The Daguerreian Society


The newspapers have been quiet, so I'll offer a "month of November" item:

The following article appeared in the November 1894 issue of the "St. Louis 
& Canadian Photographer" (Vol., 12, No. 11, pp 520-1):
- - - - - - - -

An Old-Time Photographer and His Reminiscences.

  In the history of the lives of men there are few that posses more 
interest than those of older workers in photography. An interview with Mr. 
M. B. Brady, by a representative of The Washington Evening Star, is full of 
interest.
  "I took up photography," said Brady, "shortly after Daguerre made an 
artist of the sun, and my purpose ever since and all my tastes and energies 
have been devoted to advancing that branch of art in America. My first 
associate in the study of photography was Prof. Morse, the inventor of the 
telegraph, and I shall never forget our researches and experiments, and the 
disappointments that overwhelmed us, one after another. Diligence, however, 
always proves the greatest factor in success, and it was not long before I 
was well established in my profession. My first gallery was in New York, 
and old-timers will tell you what a central point of attraction 'Brady's' 
was forty years ago. Well-to-do visitors to New York deemed it a proper 
thing to come to me to have their pictures taken and to look at the 
collection of distinguished people whose faces looked out from my walls, 
and when I established a gallery in Washington the same custom prevailed 
here.
  "'What distinguished people have I photographed?" you ask. I was almost 
going to tell you to take the list of all the men who have obtained 
national prominence in this country, and all the distinguished foreigners 
who have visited it in the last fifty years, and use it for an answer. They 
all came to me, and I can see them in my mind's eye, like a procession of 
ghosts, passing in review.

      RECOLLECTIONS OF FAMOUS PEOPLE.

"'Tell you something about the characteristics of the great people who sat 
for me?" repeated Mr. Brady. "Well, I can only skim here and there over the 
pond, so to speak. There was Henry Clay. He sat to me in New York in the 
forties. He was easy enough to manage when you got to him, but he was the 
most difficult man to secure for a sitting I have ever known.
  "I made my first picture of Daniel Webster in New York in 1848. He was as 
courteous and as pliable as it was possible for man to be. 'Use me as the 
potter would the clay, Mr. Brady,' he said to me, and he was more than 
pleased with the result.
  "My first picture of Lincoln was made in New York in 1858, on the day 
before he made his famous Cooper Institute speech. He was full of fun in 
the gallery, as genial as a summer day, and teeming with reminiscence. One 
day, after he was elected President, Ward Lamon, who was marshal of the 
district, met me at the White House, and started to introduce me to Mr.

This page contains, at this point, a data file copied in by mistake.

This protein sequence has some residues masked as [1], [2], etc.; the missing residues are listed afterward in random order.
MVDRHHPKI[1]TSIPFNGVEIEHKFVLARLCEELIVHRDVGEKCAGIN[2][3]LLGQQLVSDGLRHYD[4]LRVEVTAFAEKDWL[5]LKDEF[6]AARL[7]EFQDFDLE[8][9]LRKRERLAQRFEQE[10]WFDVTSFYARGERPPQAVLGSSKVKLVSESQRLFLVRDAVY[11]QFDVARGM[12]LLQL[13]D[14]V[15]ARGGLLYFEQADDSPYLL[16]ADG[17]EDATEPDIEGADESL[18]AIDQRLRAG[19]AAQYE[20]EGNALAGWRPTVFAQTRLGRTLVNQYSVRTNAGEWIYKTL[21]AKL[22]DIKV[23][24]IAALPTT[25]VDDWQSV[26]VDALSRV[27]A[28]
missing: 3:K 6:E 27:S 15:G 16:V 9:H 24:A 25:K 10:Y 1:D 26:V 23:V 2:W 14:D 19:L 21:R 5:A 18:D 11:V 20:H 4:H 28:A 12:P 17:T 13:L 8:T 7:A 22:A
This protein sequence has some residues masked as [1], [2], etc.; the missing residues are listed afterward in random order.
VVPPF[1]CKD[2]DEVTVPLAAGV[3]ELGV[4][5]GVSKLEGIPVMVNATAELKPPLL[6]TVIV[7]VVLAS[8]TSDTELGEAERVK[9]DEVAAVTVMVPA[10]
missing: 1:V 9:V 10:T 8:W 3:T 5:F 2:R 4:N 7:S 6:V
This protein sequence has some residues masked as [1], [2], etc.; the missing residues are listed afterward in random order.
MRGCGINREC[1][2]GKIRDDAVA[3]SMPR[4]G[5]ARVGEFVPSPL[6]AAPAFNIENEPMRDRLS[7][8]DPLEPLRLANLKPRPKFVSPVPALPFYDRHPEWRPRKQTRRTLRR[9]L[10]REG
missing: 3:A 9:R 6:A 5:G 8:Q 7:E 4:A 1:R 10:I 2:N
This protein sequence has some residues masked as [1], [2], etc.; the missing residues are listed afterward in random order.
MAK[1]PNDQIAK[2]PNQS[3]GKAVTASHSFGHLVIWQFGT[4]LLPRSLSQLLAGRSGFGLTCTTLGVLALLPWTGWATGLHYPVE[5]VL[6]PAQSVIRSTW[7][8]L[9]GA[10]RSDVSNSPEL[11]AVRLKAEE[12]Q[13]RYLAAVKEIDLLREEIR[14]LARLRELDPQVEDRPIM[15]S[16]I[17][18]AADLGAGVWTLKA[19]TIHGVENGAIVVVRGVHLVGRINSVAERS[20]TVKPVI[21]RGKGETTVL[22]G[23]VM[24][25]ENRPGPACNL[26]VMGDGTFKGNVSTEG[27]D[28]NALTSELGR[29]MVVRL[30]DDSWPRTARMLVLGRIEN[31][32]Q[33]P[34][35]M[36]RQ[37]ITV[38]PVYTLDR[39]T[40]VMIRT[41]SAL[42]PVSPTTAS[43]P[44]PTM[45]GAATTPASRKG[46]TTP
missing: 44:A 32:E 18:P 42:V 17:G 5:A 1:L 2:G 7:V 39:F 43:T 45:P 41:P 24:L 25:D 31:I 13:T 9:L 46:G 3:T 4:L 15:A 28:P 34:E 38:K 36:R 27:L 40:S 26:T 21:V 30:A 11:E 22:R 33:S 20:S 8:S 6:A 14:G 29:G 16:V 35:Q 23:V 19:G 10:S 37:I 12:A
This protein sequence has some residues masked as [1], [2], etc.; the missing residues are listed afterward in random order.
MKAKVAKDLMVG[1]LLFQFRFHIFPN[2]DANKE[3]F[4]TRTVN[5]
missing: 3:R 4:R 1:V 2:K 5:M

Lincoln. 'Don't introduce me to Brady,' ejaculated the President, 'I know 
him, Lamon. Why, man, his picture of me and my Cooper Institute speech made 
me President.'
  "The first negative I ever took of Gen. Grant was attended with exciting 
incidents," continued Mr. Brady. "It was the day after he came from the 
West to Washington to take command of the army of the Potomac. It was a 
cloudy afternoon and rather dark in the gallery, so I sent an assistant, 
who was a German, upon the roof to take the tarpaulin covering off the 
plate glass sky light. Grant was seated before the camera immediately 
beneath the light. In his attempt to get off the tarpaulin my assistant 
slipped and fell on the glass, breaking it in innumerable pieces and 
falling through to his waist. The glass fell all around Gen. Grant in a 
shower, and if any of it had struck him it would have injured him severely, 
because it was an eight of an inch thick, and the pieces were as large or 
larger than a dinner plate. Grant never changed color or moved a muscle, 
save to look up and see the man's legs hanging through, His only movement 
of countenance was a slight drawing up of the nostrils; that was all. 
Secretary Stanton was white. He grasped me by the arm, pulled me into the 
dark-room and whispered: "For God's sake don't let this get out to the 
papers. It would look like a design to kill the General.'

      WAR PHOTOGRAPHS.

"  Ah! Yes," said Mr. Brady with a sigh, "those were stirring times and 
full of incidents. I was the first man to take a camera on the battle field 
and make it the historian of war. Many years ago the War Department 
purchased a large number of negatives that I took during the war and they 
have been largely used in illustrating the works issued from time to time 
by the government. 'Did I ever photograph Gen. Lee?" Oh, yes! I performed 
what was considered an impossible feat in photography, with Gen. Lee as a 
subject, on the day after his surrender at Appomatox. In the rear of his 
own house at Richmond I took twelve negatives of Gen. Lee in an hour, a 
performance in the art which was then considered impossible. Over 20,000 
copes of that photograph was sold in a short time:--
Photographic Times.

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Posted for your enjoyment.      Gary W. Ewer       
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11-13-96


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